Fossil teeth suggest prehistoric red deer in the Adriatic migrated seasonally
Analysis of oxygen isotopes in fossil teeth from red deer near the Adriatic Sea suggest that they migrated seasonally, which may have driven the movements of the Palaeolithic hunter-gatherers that ate them, according a study published in the open-access journal PLOS ONE by Suzanne Pilaar Birch from University of Georgia, USA, and colleagues.
|This view from Nugljanska Cave was potentially a good lookout for surveying the prey below 10,000 years ago |
[Credit: Suzanne Pilaar Birch]
|Map of the study region showing sampled sites [Credit: Suzanne E. Pilaar Birch et al., PLOS]|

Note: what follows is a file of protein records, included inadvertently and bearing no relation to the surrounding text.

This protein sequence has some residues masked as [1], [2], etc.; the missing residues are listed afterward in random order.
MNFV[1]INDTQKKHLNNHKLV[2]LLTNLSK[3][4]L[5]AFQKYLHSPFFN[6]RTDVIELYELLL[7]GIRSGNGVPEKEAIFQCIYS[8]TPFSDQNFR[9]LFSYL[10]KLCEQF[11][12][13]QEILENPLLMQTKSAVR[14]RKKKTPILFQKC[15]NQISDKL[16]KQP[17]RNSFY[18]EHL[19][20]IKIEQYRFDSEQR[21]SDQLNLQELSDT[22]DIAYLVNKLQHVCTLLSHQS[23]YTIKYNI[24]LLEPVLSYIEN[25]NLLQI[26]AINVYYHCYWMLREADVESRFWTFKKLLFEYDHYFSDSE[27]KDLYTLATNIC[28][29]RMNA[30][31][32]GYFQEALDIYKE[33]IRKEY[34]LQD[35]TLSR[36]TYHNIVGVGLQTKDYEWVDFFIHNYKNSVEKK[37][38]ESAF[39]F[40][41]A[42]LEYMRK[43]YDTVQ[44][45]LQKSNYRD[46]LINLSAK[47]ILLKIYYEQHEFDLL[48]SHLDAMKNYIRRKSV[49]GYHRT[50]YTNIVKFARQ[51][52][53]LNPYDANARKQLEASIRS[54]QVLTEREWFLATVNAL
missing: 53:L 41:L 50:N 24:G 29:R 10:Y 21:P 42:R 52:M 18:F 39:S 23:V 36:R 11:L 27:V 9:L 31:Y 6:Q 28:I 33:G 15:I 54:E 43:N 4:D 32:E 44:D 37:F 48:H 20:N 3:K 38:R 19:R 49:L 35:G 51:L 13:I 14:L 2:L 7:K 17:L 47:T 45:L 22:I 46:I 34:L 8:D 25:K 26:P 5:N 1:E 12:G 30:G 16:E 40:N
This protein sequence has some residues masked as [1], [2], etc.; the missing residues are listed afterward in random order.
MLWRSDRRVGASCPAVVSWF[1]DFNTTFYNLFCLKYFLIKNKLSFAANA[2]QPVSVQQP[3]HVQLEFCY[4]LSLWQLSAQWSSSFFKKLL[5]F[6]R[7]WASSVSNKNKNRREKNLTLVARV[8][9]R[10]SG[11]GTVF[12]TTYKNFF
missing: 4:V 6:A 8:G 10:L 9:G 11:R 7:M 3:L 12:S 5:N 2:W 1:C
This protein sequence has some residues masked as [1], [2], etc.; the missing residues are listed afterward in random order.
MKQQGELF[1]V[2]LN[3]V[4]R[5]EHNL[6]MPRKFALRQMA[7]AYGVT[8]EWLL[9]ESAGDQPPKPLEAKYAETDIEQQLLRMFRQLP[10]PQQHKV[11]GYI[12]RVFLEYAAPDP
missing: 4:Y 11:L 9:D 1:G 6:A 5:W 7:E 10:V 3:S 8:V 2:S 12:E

Although relying on a small dataset, the researchers found differences in the δ18O ranges in red deer teeth from the Pleistocene/Late Upper Palaeolithic compared to the Holocene/Mesolithic, and found less isotope variation within red deer teeth compared to teeth from mountain goats. The authors suggest that, while mountain goats mainly stayed put, red deer may have migrated seasonally in the Pleistocene/Late Upper Palaeolithic, moving over smaller ranges in the Holocene/Mesolithic. These migration patterns may, in turn, have influenced human mobility strategies during this period.
Source: PLOS [June 08, 2016]